“Do not to bring living hens into mountainous people’s houses.”
How can you use guerrilla tactics to inject creativity in your organisation?
A few years ago, I tutored one of my regular MBA residential courses on Creativity and Innovation. A student was convinced that she would not be able to use creative tools in her work place; she was a solicitor in a firm of solicitors and she thought that her rather conservative colleagues would not accept such tools and that rules and procedures would inhibit them.
Some of you might be in a similar situation and might need to adopt “creative guerrilla” tactics (a term I first saw used in the Open University course on Creativity and Innovation) to introduce creativity into your organisation. Rather than launch into a list of tactics, I thought it would be interesting to use analogical idea generation, considering some tactics of military guerrillas and relating them to the organisation.
Just as a “health warning”, I am not making any political comment about guerrillas or the Vietminh here! Analogy is a proven way to generate ideas, especially if you are stuck and it is useful to find interesting analogies.
Here are some guerrilla tactics, not in order of importance and some ways you might adapt them. I don’t pretend it is exhaustive; as you read, think of other ways.
Recruit like minded people and operate in small groups
- Find others in your organisation that think like you and create a network
- Help each other to build your skills and knowledge of tools
Confront small groups, not the full force
- Expand your network gradually
- Find individuals of influence who are sympathetic and willing to try new methods in their teams
- Look for small wins to show the worth of creative thinking and give those individuals the credit
- Avoid trying to implement organisation wide creative initiatives – this is likely to promote a backlash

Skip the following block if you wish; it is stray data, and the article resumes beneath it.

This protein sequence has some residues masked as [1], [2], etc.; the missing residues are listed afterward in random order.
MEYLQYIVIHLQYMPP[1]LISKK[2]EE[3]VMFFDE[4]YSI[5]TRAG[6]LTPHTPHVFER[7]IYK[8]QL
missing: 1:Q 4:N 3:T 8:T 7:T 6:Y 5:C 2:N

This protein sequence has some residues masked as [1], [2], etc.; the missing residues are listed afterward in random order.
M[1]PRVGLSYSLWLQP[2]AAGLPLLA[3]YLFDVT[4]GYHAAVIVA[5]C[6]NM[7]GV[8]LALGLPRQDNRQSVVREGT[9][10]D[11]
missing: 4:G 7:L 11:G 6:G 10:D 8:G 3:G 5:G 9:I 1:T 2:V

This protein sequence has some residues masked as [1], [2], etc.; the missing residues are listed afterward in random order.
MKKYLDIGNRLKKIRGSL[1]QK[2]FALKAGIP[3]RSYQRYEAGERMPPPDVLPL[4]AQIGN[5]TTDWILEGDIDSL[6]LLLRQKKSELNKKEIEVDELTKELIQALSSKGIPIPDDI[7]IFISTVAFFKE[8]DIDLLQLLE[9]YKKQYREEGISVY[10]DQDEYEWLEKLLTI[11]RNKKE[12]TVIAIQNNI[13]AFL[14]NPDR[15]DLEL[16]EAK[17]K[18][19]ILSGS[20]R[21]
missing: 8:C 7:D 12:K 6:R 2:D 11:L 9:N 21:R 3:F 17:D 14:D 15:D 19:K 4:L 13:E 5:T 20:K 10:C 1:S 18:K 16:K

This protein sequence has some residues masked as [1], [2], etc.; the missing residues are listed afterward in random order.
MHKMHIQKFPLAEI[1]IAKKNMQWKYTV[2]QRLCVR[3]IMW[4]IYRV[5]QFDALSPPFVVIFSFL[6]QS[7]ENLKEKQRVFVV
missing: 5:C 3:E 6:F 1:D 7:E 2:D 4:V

Choose your time to operate
- Pick times to use creative tools that have less risk and are more likely to be successful
Be fast and use surprise
- Be prepared to take opportunities as they arise, e.g. when people are stuck, when things have gone wrong
Use different routes
- Celebrate small victories
- Take a supportive approach when people are having difficulties
Be determined, wear them down
- Accept that you will not achieve everything in a short time; persevere
Accept setbacks will happen
- Setbacks will happen. Don’t dwell on them; learn from them and move on to the next challenge
In researching guerrilla tactics, I came across the twelve recommendations of the Vietminh (the Vietnam Revolutionary League) on various sites. Some of these sparked further ideas, though I could not find one for that quoted at the start! (I have adapted wording to reduce length):
Do not damage the land, crops or belongings of the people
- People have targets to meet. If your methods are not likely to help them, don’t persist
Do not insist on buying or borrowing what people are not willing to lend
- Don’t demand resources for your creative initiatives. Find them where you can or do it yourself
Never break your word
- Don’t take more of people’s time than you said you would
- Don’t use tools that you have not agreed
- Don’t make them hug trees….unless they asked to
Do not say or do what is likely to make people believe you hold them in contempt
- Just because people do not share your views on creative thinking and tools, do not criticise them. Seek to win them over by demonstrating value and success
Help people in their daily work
- Demonstrate that creative thinking and tools can help them achieve their targets
Tell amusing, simple and short stories useful to the resistance
- List the small wins you make and find ways to share those with others in a short, simple and amusing way
Study the customs of each region, sympathise with them and gradually explain alternatives
- Understand the culture of different departments so that you can introduce creative thinking and tools in a sympathetic way
Show people you are correct, diligent and disciplined
- Be organised, brief people correctly and stick to your brief unless they agree to change it
Review my recommendations and adapt them to your own context. How might you use them?
My student built up sufficient confidence over the weekend to go back and run a meeting using creative facilitation and thinking tools. She wrote to me after to say it was a great success and she received a great mark for her assignment.
So one more tip I would add is, “Have confidence.”
Have a creative week.
John Brooker I Yes! And. Think Innovatively.
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